DIssecting the introduction of Class VII (Open CS I spoiler)

Discussion in 'The Legend of Heroes Series' started by Trails of Persona, May 12, 2019.

  1. Trails of Persona

    Trails of Persona Active Member

    So last weekend I started up Cold Steel I with my friend and at the end of the prologue it was interesting to hear my friend's perspective on each character introduced. Of course I know so much more so my perspective will be different, but how he viewed each character was interesting and in a way aligned a bit with how I view each of the characters by the end of the game. It got me thinking how well does the prologue do with introducing each character and how the game goes about fleshing them out by the end.

    This list will be all of Rean's classmates and how we are introduced to them and how that works towards their future development, so I will not be dissecting Rean at all with this. Any spoilers from the first game will be open but if there are any spoilers of the second game I will indicate that in a spoiler tag.

    There are two parts to her, one which at first gives the point that she doesn't take much seriously by napping and just her outside demeanor (As well as with Sara commenting how she should actually put in some effort). However, we also see that she is extremely competent, being the only one to notice the trap door and escape the situation, and how she effortlessly goes through the dungeon by herself and even returns back to Rean's group at the halfway point to let them know where they are at.

    I admit bias on my part as she is my favorite character of the Class, but this is a really good way for an introduction. In that short time we learn a good bit about her and there's a sort of mystery to her character. We also find out she has some sort of connection to Sara. Then there is the question of how is she so good when she seems disinterested in everything and lazy (though there was always the possibility of the trope of the lazy but very competent person with no explanation).

    We do get this answered pretty well later on, where we found out she was raised by Jeagers, and a pretty well known group as well. Living on the battle field and being taught various skills from her "family" explains why she is so good as scouting and very good at combat. Finding out that her father figure died, causing the group to split and abandoned her explains her lack of interest, and more importantly her difficulty in integrating into the class. By the end of the game we see her get a bit closer to some of the people in the class and she considers them her new family. From introduction to end of the game she has a nice little arc that works well. Since I'm talking about Fie, it's only logical to talk about this person next.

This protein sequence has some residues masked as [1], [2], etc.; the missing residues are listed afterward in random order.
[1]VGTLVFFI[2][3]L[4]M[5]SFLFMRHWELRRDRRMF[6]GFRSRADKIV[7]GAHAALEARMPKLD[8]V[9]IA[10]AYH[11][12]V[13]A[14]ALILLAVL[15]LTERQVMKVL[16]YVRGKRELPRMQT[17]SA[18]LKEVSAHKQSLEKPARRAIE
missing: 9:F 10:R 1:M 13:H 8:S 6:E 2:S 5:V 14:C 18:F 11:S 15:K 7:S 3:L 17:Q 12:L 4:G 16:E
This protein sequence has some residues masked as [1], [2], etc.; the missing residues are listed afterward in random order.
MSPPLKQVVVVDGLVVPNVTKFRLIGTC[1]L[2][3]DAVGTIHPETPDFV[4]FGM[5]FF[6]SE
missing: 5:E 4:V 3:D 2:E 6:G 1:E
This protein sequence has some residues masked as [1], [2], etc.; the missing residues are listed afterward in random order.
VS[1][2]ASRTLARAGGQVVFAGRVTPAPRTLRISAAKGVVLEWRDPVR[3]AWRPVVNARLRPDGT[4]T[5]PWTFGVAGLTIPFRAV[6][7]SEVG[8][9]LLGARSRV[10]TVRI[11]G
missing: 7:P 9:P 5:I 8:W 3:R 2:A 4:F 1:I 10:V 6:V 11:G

Prideful and powerful would be the two words I would describe her with from her introduction. Her father is Victor Arseid, who may be around the same level of ability of Cassius Bright. While we don't know that until much later, her last name and the sword style she uses makes everyone quickly realize that she is a force of nature among them. The way she conducts herself shows she takes great pride in her ability and is always focusing on striving to greater heights. Simple but can be a great conduit.

    So before moving on, I have to make a confession. The first two times I played Cold Steel I always found Laura's sudden grief against Fie to come out of left field and felt it was unnecessary. Part of it was how it came more across as petty to me, but I think the bigger part was how this happens after we get a resolution between Machias and Jusis, so having another problem between two different members felt like treading old ground. However, playing through with my friend and picking up a little bit more stuff it finally clicked and I think this is actually a nice little conflict, playing off of Laura's prideful side.

    Before Fie we do get an idea of two other conflicts Laura goes through, however short or in the background it is. There is her time trying to help Monica become a better swimmer which you can easily miss if you don't keep track of them during the school days. Laura gets frustrated at Monica's seeming lack of progress and that starts making the relationship between them quite strenuous. Then there in the part in Celdic where Laura gets aggravated at Rean when he says he's not worthy of the eight leaves style. In both ways pride causes her to act in a more harsh manner than we are used to, Rean because she feels everyone should take pride in the way of the sword, and with Monica she feels she is inadequate at teaching and doesn't understand how Monica is unable to get to her standards. Especially in the case of Monica, she feels effort will eventually produce the results but ignores everything else.